Famous New York City Bridges

By PropertyClub Team
Apr 17th 2023
New York City is one of the most incredible places, filled with unique architecture and detailed structures. Bridges are perhaps one of the most prominent features of the city. No matter where you go, you can see a bridge stretching across the skyline, filled with cars and people. Here are the most iconic bridges in New York City.

hash-mark12 Most Famous NYC Bridges

  1. Brooklyn Bridge
  2. George Washington Bridge
  3. Manhattan Bridge
  4. Verrazano-Narrows Bridge
  5. Williamsburg Bridge
  6. Throgs Neck Bridge
  7. Kosciuszko Bridge
  8. Bronx-Whitestone Bridge
  9. Triborough Bridge
  10. Wards Island Bridge
  11. Henry Hudson Bridge
  12. Queensboro Bridge

hash-markBrooklyn Bridge

The most famous bridge in New York City is the Brooklyn Bridge. This Neo-Gothic cable-stayed suspension bridge is in the background of millions of pictures every year. Out of all the bridges in New York City, this one was the very first steel-wire suspension bridge. 

This bridge hosts all types of crossers. You can drive, walk, and even bike across the unique pathways formed by the Brooklyn Bridge. It crosses the East River. It’s a tourist magnet, and locals might find themselves trapped by visitors eager to see the gorgeous structure.

The Brooklyn Bridge is the center of poems and a landmark in love stories. It’s gorgeous to look at during the day and mysteriously wonderful to view in the evening, with spooky lights illuminating the side of the structure.

hash-markGeorge Washington Bridge

The second most famous bridge in NYC is the George Washington Bridge, which connects New York to New Jersey. The George Washington Bridge is the biggest in New York and is also the world’s only 14-lane bridge. Thousands of people make that commute across this iconic landmark every day. Fort Washington Park sits right underneath the bridge, and both bikers and pedestrians can walk across the path if they want to make the trek.

This bridge is one of the best ways to get out of the city fast if you want to head to the rest of the United States. It’s a gorgeous steel structure that serves as a beam of light in the city.

hash-markManhattan Bridge

Another famous New York City bridge is the Manhattan Bridge. It goes across the East River and connects Lower Manhattan to Downtown Brooklyn. In recent years, the Manhattan Bridge has become a background staple in social media pictures from its viewpoint in the DUMBO neighborhood - Down Under the Manhattan Bridge Overpass.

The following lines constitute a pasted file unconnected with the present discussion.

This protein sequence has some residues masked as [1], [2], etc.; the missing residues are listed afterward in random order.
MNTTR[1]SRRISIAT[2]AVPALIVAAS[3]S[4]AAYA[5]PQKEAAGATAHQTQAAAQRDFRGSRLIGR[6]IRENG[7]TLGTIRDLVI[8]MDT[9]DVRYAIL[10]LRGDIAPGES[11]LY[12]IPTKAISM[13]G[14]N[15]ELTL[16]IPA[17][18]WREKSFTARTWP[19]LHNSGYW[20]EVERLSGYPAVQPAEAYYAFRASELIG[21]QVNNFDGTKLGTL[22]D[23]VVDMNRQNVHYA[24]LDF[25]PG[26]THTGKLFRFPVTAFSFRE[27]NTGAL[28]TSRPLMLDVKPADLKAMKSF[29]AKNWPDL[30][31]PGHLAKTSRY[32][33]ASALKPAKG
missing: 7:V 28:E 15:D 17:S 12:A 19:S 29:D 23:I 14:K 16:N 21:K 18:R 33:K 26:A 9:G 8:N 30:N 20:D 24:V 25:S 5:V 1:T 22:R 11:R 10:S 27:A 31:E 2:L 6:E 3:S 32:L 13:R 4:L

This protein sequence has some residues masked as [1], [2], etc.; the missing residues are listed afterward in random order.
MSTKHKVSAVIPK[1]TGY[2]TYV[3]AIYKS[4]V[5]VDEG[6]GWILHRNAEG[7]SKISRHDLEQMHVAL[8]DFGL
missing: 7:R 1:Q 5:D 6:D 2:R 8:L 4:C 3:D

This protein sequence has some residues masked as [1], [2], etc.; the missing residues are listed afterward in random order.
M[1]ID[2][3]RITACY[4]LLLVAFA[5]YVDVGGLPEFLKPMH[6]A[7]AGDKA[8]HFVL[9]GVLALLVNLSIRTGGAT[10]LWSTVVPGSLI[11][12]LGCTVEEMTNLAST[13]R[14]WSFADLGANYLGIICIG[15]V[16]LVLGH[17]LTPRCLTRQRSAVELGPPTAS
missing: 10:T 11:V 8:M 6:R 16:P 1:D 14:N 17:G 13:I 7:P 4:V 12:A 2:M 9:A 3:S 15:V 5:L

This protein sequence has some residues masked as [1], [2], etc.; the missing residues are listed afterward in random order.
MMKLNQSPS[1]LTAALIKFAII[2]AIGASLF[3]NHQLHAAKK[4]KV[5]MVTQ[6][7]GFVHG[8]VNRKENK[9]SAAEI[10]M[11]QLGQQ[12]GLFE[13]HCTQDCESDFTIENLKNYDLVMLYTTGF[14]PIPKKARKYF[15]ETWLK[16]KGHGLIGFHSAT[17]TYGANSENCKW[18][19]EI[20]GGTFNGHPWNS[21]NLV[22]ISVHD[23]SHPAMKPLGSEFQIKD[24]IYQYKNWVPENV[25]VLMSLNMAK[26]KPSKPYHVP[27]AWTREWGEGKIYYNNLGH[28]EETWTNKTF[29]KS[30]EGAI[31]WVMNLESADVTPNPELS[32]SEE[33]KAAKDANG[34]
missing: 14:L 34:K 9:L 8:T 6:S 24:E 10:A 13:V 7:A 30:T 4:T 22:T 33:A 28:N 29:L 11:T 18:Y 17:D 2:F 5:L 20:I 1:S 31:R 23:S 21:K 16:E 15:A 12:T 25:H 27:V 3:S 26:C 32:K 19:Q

When a subway crosses this bridge, it’s known to give a sway. It’s one of the most famous suspension bridges in New York City and provides competition for the Brooklyn Bridge as a spectacle for tourists.

Drivers, bikers, and pedestrians can all take advantage of this bridge. It has a still structure that makes it appear like a polished statue compared to the neo-gothic appearance of the Brooklyn Bridge. 

hash-markVerrazano-Narrows Bridge

The Verrazano-Narrows Bridge is a gorgeous double-decker suspension structure that connects Brooklyn and Staten Island. It’s a popular choice if you want to get out of the city, providing a simple way to get to New Jersey and the rest of the United States if you want to travel in your free time.

This bridge is car-only, and it requires a toll to get across. It’s a structure that can easily be seen from all five boroughs of New York City. The New York Marathon starts from the Staten Island area of the bridge and has done so since 1976. It’s one of the younger bridges of New York City.

hash-markWilliamsburg Bridge

The Williamsburg Bridge is another popular bridge that works hard to get people from place to place every day. It connects the Lower East Side of Manhattan directly to Williamsburg in Brooklyn, hence the name. This suspension bridge is parallel to the Brooklyn and Manhattan Bridges, though further North than these iconic landmarks.

Everything and everyone crosses the Williamsburg Bridge. Pedestrians, bikes, cars, and even subway lines make their way over the noisy surface. It’s a no-nonsense kind of bridge that gives an industrial feel, similar in tone to New York City. Though many plans have appeared and vanished over the years to spruce the bridge up, it remained simple.

hash-markThrogs Neck Bridge

The Throgs Neck Bridge runs parallel with another bridge we’ll discuss, the Bronx-Whitestone Bridge. It stretches across the East River, a glorious suspension bridge carrying the weight of six lanes of traffic at once. It was initially formed to relieve some of the traffic going in and out of the city. But, unfortunately, it’s done the opposite.